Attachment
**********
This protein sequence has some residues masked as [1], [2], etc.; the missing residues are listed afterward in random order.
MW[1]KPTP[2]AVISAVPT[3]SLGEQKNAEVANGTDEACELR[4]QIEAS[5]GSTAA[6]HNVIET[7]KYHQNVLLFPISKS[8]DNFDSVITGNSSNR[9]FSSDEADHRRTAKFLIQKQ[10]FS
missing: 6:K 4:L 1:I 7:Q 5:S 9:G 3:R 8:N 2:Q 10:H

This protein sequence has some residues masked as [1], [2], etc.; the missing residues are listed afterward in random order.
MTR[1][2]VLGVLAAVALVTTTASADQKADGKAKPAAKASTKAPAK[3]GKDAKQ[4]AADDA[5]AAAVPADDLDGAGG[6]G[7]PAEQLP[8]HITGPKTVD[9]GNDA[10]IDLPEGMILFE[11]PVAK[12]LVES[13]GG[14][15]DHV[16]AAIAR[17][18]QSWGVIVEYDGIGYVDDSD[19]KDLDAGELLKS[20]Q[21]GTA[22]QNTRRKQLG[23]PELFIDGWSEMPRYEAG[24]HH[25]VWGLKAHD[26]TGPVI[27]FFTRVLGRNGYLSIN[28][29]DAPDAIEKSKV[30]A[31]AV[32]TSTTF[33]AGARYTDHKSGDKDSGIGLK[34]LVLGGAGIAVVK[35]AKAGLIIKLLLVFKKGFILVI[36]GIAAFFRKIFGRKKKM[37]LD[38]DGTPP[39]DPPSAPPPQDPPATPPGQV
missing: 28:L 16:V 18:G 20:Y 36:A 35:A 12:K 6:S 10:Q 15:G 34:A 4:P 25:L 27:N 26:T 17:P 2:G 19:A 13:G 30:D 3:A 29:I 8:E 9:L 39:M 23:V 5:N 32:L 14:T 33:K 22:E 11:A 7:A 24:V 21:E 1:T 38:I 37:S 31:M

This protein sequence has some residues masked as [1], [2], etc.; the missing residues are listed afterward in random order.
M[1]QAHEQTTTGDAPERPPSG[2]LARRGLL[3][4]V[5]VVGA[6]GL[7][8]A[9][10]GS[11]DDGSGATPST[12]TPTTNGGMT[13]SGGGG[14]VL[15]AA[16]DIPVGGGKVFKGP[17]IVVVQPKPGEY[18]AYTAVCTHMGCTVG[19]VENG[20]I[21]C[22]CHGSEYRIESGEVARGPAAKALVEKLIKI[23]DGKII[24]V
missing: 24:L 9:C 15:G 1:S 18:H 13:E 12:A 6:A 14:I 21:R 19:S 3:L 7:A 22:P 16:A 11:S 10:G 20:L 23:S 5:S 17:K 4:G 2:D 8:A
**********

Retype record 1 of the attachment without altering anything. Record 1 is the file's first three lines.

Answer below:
This protein sequence has some residues masked as [1], [2], etc.; the missing residues are listed afterward in random order.
MW[1]KPTP[2]AVISAVPT[3]SLGEQKNAEVANGTDEACELR[4]QIEAS[5]GSTAA[6]HNVIET[7]KYHQNVLLFPISKS[8]DNFDSVITGNSSNR[9]FSSDEADHRRTAKFLIQKQ[10]FS
missing: 6:K 4:L 1:I 7:Q 5:S 9:G 3:R 8:N 2:Q 10:H